Widespread wind from black hole can shape star formation
19 February 2015Astronomers have discovered that the winds from supermassive black holes at the centre of galaxies are blasted out in all directions. This new finding was made possible by observations with ESA's XMM-Newton and NASA's NuSTAR X-ray telescopes and it supports the picture of black holes having a significant impact on star formation of their host galaxy.
At the core of every massive galaxy in the Universe sits a supermassive black hole, with a mass some millions or billions of times that of our Sun. Some of these black holes are active, meaning that there is a frenzied flow of matter in their vicinity: the intense gravitational pull of the black hole causes matter to spiral towards it in an accretion disc and at the same time part of that matter is cast away through powerful winds.
For the past few decades, astronomers have investigated if and how these inflows and outflows of matter may have large-scale effects on the host galaxy and, in particular, on its star formation activity. While such an interaction would explain several observations, including the correlation between the mass of stars in the bulge of a galaxy and the mass of its central black hole, it is by no means obvious that the black hole could have an impact on its host galaxy as a whole.
"Black holes are powerful objects, but their gravitational influence does not extend much beyond the very inner parts of a galaxy," explains Emanuele Nardini of Keele University, UK.
"If black holes are really to influence the star-forming activity of an entire galaxy, there must be a feedback mechanism connecting the two on a global scale."
One possibility is that the winds driven by the black hole's accretion activity play a role and, as reported in the journal Science, Nardini and collaborators have obtained the first solid evidence supporting this scenario.
The team have looked at PDS 456, a galaxy that lies just over two billion light-years away and that hosts an exceptionally active black hole with a mass of one billion Suns. PDS 456 is a quasar, a class of galaxies that appear as a point source because the brightness produced by their stars is outshone by the emission from the activity of the central black hole.
Due to the high temperatures caused by friction in the material flowing towards the black hole, the accreted material shines brightly at optical and ultraviolet wavelengths, and subsequent interactions of this light with highly energetic electrons in the immediate surroundings of the disc also produce copious amounts of X-rays. A comprehensive view of the accreting activity of this quasar could be obtained by observing PDS 456 simultaneously with ESA's XMM-Newton X-ray observatory and NASA's Nuclear Spectroscopic Telescope Array (NuSTAR) mission. The observations were performed on four occasions in 2013, and once again in 2014.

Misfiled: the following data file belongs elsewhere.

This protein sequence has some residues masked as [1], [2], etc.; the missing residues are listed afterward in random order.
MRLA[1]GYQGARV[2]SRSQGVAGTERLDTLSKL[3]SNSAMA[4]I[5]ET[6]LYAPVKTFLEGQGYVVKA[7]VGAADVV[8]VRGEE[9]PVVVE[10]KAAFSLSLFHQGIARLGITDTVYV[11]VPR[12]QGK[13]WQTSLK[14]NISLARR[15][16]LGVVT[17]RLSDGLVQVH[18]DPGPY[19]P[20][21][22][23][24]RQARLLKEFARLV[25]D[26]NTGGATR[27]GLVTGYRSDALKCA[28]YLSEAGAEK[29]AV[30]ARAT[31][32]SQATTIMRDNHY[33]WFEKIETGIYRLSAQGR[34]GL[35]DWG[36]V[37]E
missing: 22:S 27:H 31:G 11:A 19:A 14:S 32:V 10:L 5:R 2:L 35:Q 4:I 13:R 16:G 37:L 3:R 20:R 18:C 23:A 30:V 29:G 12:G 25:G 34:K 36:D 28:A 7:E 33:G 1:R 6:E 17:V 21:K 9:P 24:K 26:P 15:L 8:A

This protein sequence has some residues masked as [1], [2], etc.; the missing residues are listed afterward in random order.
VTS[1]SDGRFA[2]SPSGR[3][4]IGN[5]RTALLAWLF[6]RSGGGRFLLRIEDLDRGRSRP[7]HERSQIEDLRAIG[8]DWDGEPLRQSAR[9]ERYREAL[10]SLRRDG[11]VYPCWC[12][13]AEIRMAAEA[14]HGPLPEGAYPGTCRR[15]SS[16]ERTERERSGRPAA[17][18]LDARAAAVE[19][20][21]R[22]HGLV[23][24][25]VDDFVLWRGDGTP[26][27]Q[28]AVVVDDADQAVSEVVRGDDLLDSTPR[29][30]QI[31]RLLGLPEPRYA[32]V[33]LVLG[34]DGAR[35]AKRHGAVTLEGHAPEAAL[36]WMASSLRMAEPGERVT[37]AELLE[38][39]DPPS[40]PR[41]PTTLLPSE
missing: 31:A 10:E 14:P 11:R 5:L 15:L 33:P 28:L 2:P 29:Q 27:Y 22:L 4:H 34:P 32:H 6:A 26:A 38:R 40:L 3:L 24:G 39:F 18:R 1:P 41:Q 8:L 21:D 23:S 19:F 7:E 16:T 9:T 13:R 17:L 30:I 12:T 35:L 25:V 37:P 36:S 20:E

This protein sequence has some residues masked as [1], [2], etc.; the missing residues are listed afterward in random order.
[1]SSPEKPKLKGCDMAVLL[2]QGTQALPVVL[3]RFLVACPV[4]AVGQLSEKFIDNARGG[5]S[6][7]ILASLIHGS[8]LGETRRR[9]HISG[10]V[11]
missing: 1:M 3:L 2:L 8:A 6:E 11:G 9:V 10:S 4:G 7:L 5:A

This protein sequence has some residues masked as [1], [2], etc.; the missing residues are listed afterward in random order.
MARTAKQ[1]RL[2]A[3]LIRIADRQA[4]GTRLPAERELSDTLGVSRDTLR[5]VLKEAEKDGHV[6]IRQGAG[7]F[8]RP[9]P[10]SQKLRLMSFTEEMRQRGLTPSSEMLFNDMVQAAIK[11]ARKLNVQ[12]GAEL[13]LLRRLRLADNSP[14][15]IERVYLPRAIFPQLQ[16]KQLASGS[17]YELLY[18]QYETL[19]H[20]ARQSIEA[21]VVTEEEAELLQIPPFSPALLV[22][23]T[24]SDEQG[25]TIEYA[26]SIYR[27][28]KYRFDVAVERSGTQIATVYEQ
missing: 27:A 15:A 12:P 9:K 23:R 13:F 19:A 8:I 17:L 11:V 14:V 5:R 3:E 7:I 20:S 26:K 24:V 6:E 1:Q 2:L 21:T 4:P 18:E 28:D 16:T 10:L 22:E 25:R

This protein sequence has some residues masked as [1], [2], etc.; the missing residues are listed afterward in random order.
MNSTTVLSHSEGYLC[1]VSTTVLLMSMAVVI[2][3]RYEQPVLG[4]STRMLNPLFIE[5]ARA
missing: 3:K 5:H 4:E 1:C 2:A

Despite being a very powerful source, PDS 456 was only discovered in the 1990s, as it lies in a very crowded portion of the sky, beyond the centre of our Galaxy. However, even in the early X-ray detections, this quasar revealed a strong absorption feature caused by highly ionised iron – nuclei of iron that have been stripped of all but one or two of their electrons.
"The absorption line is blue-shifted with respect to what we would observe in the laboratory, indicating that it is caused by iron ions that are moving towards the observer, hence away from the black hole: in other words, we are seeing an outflowing wind," explains Nardini.
This line has now been detected in many other quasars, but due to its relative vicinity to us, PDS 456 offers ideal conditions to observe it in detail.
Prior to this study, astronomers used this absorption feature to learn that the wind is blowing at one third the speed of light. But the data were not enough to extract more information about the outflow of matter from this mighty black hole.